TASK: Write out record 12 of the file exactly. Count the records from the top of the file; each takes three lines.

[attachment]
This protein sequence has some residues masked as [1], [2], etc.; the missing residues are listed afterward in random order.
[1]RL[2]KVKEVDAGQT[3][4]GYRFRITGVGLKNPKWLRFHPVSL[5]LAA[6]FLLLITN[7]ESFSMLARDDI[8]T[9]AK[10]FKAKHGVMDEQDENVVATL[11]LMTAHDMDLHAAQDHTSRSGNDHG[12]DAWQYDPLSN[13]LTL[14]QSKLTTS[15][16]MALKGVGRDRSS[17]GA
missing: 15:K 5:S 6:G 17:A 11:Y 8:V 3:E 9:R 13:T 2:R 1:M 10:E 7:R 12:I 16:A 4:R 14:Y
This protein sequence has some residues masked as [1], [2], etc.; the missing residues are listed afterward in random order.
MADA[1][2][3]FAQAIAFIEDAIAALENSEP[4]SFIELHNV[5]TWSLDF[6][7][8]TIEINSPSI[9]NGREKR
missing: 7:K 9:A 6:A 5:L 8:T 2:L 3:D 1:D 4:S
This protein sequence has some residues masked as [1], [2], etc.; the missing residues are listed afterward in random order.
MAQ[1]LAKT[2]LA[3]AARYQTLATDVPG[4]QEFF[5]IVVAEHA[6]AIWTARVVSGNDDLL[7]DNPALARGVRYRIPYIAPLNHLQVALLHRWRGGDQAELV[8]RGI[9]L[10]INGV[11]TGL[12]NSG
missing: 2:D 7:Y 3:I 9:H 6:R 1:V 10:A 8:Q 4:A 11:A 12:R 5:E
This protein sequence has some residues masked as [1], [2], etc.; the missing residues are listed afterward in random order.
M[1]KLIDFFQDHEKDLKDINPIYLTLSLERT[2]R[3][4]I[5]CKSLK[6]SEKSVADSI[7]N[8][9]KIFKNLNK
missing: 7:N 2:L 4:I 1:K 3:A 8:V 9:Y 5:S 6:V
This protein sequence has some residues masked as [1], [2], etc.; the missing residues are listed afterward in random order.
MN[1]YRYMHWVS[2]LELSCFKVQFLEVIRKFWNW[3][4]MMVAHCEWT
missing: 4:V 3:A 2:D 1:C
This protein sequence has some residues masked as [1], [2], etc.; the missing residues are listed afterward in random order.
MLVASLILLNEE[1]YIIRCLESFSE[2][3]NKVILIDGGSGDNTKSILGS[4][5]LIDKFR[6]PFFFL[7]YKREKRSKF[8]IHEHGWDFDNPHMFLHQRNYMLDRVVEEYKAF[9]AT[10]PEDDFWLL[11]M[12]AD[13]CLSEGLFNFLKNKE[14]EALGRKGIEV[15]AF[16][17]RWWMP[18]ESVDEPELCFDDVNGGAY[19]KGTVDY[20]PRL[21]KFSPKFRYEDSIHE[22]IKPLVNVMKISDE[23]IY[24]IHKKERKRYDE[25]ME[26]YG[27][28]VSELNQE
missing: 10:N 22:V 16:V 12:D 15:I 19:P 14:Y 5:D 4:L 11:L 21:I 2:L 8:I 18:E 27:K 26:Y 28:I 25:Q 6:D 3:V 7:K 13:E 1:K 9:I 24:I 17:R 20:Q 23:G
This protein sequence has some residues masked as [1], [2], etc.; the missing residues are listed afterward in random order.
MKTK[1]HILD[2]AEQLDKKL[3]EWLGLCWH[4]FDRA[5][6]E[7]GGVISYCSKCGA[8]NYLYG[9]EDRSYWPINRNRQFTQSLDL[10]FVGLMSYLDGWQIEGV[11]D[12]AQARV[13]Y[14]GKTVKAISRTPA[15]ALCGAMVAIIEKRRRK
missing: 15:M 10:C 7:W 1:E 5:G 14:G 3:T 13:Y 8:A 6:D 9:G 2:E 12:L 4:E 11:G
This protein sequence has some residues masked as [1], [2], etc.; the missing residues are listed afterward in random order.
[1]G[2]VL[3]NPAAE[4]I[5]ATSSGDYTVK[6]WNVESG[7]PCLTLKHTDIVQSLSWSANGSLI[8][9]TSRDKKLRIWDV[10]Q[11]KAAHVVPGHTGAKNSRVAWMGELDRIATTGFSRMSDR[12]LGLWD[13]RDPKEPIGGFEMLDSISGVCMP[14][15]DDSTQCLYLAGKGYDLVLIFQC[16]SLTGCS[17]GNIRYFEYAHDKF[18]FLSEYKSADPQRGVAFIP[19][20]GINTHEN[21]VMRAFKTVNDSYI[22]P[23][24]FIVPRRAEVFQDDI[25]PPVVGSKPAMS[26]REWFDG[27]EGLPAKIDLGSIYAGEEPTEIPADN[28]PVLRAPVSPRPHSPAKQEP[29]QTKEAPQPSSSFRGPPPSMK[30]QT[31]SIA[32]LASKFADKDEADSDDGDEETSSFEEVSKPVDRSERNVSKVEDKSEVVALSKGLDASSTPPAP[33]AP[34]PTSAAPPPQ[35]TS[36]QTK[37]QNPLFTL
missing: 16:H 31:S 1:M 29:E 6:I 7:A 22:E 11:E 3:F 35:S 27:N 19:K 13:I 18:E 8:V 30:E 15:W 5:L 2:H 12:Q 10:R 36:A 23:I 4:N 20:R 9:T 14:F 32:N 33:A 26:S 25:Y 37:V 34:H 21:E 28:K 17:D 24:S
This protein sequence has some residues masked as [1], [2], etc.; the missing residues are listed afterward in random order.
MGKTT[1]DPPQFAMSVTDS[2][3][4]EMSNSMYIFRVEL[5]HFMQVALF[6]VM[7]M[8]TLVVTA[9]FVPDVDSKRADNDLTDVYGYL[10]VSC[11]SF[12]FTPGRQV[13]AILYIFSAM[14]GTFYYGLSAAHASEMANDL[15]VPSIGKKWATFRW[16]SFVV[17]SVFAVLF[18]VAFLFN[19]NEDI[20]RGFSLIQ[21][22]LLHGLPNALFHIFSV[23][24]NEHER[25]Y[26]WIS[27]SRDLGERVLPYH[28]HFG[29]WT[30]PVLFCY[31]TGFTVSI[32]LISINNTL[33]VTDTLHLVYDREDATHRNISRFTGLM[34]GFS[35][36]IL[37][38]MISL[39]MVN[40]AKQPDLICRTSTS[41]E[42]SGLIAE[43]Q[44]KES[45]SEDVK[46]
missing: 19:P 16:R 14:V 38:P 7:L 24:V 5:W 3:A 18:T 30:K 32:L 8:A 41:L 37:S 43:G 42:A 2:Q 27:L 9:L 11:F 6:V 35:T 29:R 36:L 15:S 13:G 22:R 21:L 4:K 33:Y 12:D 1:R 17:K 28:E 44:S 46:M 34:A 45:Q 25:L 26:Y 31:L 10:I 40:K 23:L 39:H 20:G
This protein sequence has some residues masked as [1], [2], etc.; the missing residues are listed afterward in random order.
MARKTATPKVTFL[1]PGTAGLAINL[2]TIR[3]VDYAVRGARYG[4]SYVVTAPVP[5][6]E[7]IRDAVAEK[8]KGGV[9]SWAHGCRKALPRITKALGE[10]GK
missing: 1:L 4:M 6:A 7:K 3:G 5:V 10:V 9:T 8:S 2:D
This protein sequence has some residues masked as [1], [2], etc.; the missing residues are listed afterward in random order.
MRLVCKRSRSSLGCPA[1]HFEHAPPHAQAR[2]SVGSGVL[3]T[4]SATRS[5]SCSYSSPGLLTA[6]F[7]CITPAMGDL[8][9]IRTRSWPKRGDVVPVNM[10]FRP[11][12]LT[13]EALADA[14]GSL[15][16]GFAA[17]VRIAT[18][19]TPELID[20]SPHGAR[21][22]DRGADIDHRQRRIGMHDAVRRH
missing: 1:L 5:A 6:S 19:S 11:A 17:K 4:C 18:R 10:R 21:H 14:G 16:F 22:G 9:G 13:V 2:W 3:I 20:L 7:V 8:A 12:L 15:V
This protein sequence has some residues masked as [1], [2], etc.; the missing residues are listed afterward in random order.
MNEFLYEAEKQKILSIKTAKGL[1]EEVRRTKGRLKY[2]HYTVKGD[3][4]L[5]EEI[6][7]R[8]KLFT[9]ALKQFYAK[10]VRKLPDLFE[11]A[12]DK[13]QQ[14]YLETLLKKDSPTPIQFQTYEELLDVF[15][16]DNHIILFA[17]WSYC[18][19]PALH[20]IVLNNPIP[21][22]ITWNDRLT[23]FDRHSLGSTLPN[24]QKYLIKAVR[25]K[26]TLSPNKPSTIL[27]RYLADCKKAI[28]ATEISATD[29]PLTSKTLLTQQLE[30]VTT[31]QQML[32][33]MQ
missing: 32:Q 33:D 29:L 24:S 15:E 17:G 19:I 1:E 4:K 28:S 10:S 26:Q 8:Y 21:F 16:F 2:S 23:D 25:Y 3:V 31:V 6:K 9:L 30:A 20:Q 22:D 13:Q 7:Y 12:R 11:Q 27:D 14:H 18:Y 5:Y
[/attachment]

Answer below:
This protein sequence has some residues masked as [1], [2], etc.; the missing residues are listed afterward in random order.
MNEFLYEAEKQKILSIKTAKGL[1]EEVRRTKGRLKY[2]HYTVKGD[3][4]L[5]EEI[6][7]R[8]KLFT[9]ALKQFYAK[10]VRKLPDLFE[11]A[12]DK[13]QQ[14]YLETLLKKDSPTPIQFQTYEELLDVF[15][16]DNHIILFA[17]WSYC[18][19]PALH[20]IVLNNPIP[21][22]ITWNDRLT[23]FDRHSLGSTLPN[24]QKYLIKAVR[25]K[26]TLSPNKPSTIL[27]RYLADCKKAI[28]ATEISATD[29]PLTSKTLLTQQLE[30]VTT[31]QQML[32][33]MQ
missing: 32:Q 33:D 29:L 24:S 15:E 17:G 19:I 1:E 4:K 28:S 10:S 26:Q 8:Y 21:F 16:F 2:S 23:D 25:Y 3:V 31:V 6:K 9:L 30:A 20:Q 22:D 13:Q 7:Y 12:R 11:Q 27:D 14:H 18:Y 5:Y